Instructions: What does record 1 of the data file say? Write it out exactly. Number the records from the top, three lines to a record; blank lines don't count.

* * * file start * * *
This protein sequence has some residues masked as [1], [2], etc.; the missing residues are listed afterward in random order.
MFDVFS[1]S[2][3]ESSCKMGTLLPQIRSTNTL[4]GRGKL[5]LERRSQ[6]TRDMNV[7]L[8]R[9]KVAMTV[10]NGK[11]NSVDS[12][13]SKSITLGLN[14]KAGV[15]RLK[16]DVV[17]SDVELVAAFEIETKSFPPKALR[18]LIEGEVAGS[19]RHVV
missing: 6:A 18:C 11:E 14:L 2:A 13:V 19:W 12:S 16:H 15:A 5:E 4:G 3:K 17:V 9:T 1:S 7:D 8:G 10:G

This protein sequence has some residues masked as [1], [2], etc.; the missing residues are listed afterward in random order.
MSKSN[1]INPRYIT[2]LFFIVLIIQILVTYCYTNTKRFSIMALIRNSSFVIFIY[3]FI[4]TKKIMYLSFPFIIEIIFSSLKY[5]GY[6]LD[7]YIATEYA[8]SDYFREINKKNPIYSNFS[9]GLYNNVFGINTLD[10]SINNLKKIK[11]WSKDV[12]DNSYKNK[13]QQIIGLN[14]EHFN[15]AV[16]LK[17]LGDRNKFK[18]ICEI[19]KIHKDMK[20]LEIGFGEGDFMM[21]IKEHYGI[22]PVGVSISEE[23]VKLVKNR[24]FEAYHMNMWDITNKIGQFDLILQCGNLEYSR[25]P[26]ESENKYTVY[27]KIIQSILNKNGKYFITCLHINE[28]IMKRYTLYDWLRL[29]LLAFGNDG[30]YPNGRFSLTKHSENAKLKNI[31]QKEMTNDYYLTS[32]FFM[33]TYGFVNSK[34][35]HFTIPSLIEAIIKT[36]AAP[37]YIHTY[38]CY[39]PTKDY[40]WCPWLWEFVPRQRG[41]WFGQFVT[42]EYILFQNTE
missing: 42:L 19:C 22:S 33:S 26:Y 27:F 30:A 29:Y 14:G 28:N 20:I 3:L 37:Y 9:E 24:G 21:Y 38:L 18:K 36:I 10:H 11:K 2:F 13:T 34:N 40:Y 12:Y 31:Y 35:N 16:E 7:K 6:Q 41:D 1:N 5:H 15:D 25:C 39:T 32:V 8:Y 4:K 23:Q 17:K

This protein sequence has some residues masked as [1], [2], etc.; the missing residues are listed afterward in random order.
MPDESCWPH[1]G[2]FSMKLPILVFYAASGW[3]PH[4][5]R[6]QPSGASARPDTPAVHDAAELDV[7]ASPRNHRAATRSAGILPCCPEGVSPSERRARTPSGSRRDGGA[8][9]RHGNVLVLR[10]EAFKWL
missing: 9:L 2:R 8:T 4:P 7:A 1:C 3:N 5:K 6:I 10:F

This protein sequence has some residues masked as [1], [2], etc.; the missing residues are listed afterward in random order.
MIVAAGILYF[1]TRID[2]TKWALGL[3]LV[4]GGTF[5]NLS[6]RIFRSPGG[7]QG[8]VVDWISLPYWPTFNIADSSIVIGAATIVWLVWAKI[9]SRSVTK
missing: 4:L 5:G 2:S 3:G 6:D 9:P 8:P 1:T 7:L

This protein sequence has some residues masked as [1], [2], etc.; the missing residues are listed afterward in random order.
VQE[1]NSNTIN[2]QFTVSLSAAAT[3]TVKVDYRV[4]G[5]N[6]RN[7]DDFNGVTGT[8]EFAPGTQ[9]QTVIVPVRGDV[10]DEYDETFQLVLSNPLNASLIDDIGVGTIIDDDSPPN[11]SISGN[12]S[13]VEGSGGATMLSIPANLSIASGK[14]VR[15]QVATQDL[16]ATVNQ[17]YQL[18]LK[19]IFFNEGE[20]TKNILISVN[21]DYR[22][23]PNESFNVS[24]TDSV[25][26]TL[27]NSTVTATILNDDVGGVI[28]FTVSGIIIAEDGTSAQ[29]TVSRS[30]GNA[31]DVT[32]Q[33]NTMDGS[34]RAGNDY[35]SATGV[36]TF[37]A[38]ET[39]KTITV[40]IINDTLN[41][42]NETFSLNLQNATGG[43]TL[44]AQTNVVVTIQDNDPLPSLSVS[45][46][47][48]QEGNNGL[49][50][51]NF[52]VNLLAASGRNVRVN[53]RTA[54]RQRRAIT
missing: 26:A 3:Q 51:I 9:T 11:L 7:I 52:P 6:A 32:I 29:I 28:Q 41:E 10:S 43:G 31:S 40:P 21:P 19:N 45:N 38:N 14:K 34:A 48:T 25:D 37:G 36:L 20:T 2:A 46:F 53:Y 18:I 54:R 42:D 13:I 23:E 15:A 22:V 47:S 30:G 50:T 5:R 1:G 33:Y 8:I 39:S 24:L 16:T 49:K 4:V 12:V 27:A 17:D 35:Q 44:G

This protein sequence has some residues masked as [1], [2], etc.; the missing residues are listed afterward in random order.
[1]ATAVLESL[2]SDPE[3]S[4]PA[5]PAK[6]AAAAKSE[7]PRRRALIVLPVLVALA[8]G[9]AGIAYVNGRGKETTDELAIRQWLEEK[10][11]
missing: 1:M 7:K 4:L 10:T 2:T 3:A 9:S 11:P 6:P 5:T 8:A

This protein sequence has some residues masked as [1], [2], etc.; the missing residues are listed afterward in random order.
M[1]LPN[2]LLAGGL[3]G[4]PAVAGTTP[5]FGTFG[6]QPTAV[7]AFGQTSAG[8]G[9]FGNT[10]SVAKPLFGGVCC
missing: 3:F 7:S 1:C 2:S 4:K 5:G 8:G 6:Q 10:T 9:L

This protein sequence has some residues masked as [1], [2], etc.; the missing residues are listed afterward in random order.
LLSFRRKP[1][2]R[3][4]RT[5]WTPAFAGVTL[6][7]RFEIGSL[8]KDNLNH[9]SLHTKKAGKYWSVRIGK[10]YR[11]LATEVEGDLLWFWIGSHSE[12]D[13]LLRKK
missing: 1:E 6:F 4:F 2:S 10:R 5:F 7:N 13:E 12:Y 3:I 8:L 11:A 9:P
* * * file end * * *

This protein sequence has some residues masked as [1], [2], etc.; the missing residues are listed afterward in random order.
MFDVFS[1]S[2][3]ESSCKMGTLLPQIRSTNTL[4]GRGKL[5]LERRSQ[6]TRDMNV[7]L[8]R[9]KVAMTV[10]NGK[11]NSVDS[12][13]SKSITLGLN[14]KAGV[15]RLK[16]DVV[17]SDVELVAAFEIETKSFPPKALR[18]LIEGEVAGS[19]RHVV
missing: 6:A 18:C 11:E 14:L 2:A 13:V 19:W 12:S 16:H 15:A 5:E 4:G 3:K 17:V 9:T 1:S 7:D 8:G 10:G